New German law requires more ESG data for supply chains

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A new law that is being enforced from the beginning of 2023 means that German companies will now face fines of up to 2% of their global turnover if they fail to provide a comprehensive account of the environmental, social, and governance (ESG) frameworks in place in their supply chains, including details of what is being done to prevent human rights abuses and protect the environment.

As Thibault Lecat, Managing Director of procurement and supply chain management consultancy INVERTO notes: “UK businesses will essentially have no choice but to comply with this law if they want to keep their German customers”.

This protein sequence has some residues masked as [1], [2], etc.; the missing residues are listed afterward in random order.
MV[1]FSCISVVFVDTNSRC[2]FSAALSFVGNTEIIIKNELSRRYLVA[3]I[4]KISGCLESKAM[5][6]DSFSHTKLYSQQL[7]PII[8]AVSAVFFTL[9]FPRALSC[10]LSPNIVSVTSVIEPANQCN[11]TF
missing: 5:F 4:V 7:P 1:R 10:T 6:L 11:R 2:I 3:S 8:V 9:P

The law outlines risks that companies must be taking action to prevent, divided into human rights risks and environmental risks. The human rights risks include child labour, forced labour, and employment inequality, while the environmental risks cover production of pollutants and handling of hazardous waste.

It applies to all German companies with over 3,000 employees- a threshold that will be reduced to 1,000 employees from 1 January 2024.

This follows the proposal of similar legislation in Canada, as governments around the world ramp up the ESG requirements for global supply chains. The EU is also expected to introduce tighter regulations on ESG in the near future, as outlined in a 2018 action plan for ‘financing sustainable growth’.

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